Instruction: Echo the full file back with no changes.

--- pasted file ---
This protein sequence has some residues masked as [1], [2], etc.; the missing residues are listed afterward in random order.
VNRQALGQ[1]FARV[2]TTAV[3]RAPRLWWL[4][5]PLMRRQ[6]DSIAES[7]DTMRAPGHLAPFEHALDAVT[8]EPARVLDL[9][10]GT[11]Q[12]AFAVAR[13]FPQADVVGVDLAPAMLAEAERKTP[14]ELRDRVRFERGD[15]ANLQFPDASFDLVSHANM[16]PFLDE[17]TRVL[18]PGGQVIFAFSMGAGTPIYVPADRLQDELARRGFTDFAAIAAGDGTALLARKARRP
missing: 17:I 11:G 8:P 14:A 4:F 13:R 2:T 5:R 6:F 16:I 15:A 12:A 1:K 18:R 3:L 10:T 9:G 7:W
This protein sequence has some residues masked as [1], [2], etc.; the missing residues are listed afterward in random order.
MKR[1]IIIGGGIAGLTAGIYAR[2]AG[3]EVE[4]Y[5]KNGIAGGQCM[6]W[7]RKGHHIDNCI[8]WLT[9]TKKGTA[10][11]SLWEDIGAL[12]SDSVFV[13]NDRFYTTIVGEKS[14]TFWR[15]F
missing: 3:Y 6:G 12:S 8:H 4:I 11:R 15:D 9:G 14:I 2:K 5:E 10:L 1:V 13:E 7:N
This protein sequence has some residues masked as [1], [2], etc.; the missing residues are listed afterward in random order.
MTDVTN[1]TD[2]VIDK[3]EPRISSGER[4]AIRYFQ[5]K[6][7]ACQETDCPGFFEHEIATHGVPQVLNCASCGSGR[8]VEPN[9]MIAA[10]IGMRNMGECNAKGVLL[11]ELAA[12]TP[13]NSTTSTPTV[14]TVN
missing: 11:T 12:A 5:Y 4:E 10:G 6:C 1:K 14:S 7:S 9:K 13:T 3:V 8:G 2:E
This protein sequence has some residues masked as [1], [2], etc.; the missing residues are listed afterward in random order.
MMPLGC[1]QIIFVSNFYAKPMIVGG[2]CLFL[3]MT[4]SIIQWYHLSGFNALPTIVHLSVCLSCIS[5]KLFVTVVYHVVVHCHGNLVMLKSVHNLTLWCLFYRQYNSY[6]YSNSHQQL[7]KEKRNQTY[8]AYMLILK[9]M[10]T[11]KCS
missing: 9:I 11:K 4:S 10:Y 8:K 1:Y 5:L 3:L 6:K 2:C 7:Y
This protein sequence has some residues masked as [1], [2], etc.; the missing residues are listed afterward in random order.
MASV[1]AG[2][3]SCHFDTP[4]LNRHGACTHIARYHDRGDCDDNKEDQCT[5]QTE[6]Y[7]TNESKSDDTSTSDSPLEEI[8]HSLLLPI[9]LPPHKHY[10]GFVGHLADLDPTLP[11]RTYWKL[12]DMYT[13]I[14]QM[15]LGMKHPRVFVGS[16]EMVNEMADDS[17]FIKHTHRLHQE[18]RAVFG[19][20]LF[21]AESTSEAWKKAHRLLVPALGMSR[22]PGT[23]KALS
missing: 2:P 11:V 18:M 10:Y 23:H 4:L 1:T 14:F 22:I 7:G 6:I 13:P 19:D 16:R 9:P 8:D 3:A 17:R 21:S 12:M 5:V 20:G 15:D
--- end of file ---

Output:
This protein sequence has some residues masked as [1], [2], etc.; the missing residues are listed afterward in random order.
VNRQALGQ[1]FARV[2]TTAV[3]RAPRLWWL[4][5]PLMRRQ[6]DSIAES[7]DTMRAPGHLAPFEHALDAVT[8]EPARVLDL[9][10]GT[11]Q[12]AFAVAR[13]FPQADVVGVDLAPAMLAEAERKTP[14]ELRDRVRFERGD[15]ANLQFPDASFDLVSHANM[16]PFLDE[17]TRVL[18]PGGQVIFAFSMGAGTPIYVPADRLQDELARRGFTDFAAIAAGDGTALLARKARRP
missing: 17:I 11:G 8:P 14:A 4:F 13:R 2:T 5:R 6:F 16:I 15:A 12:A 1:K 18:R 3:L 10:T 9:G 7:W
This protein sequence has some residues masked as [1], [2], etc.; the missing residues are listed afterward in random order.
MKR[1]IIIGGGIAGLTAGIYAR[2]AG[3]EVE[4]Y[5]KNGIAGGQCM[6]W[7]RKGHHIDNCI[8]WLT[9]TKKGTA[10][11]SLWEDIGAL[12]SDSVFV[13]NDRFYTTIVGEKS[14]TFWR[15]F
missing: 3:Y 6:G 12:S 8:H 4:I 11:R 15:D 9:G 14:I 2:K 5:E 10:L 1:V 13:E 7:N
This protein sequence has some residues masked as [1], [2], etc.; the missing residues are listed afterward in random order.
MTDVTN[1]TD[2]VIDK[3]EPRISSGER[4]AIRYFQ[5]K[6][7]ACQETDCPGFFEHEIATHGVPQVLNCASCGSGR[8]VEPN[9]MIAA[10]IGMRNMGECNAKGVLL[11]ELAA[12]TP[13]NSTTSTPTV[14]TVN
missing: 11:T 12:A 5:Y 4:E 10:G 6:C 1:K 14:S 7:S 9:K 13:T 3:V 8:G 2:E
This protein sequence has some residues masked as [1], [2], etc.; the missing residues are listed afterward in random order.
MMPLGC[1]QIIFVSNFYAKPMIVGG[2]CLFL[3]MT[4]SIIQWYHLSGFNALPTIVHLSVCLSCIS[5]KLFVTVVYHVVVHCHGNLVMLKSVHNLTLWCLFYRQYNSY[6]YSNSHQQL[7]KEKRNQTY[8]AYMLILK[9]M[10]T[11]KCS
missing: 9:I 11:K 4:S 10:Y 8:K 1:Y 5:L 3:L 6:K 2:C 7:Y
This protein sequence has some residues masked as [1], [2], etc.; the missing residues are listed afterward in random order.
MASV[1]AG[2][3]SCHFDTP[4]LNRHGACTHIARYHDRGDCDDNKEDQCT[5]QTE[6]Y[7]TNESKSDDTSTSDSPLEEI[8]HSLLLPI[9]LPPHKHY[10]GFVGHLADLDPTLP[11]RTYWKL[12]DMYT[13]I[14]QM[15]LGMKHPRVFVGS[16]EMVNEMADDS[17]FIKHTHRLHQE[18]RAVFG[19][20]LF[21]AESTSEAWKKAHRLLVPALGMSR[22]PGT[23]KALS
missing: 2:P 11:V 18:M 10:Y 23:H 4:L 1:T 14:F 22:I 7:G 6:I 13:P 19:D 16:R 9:P 8:D 3:A 17:R 21:S 12:M 5:V 20:G 15:D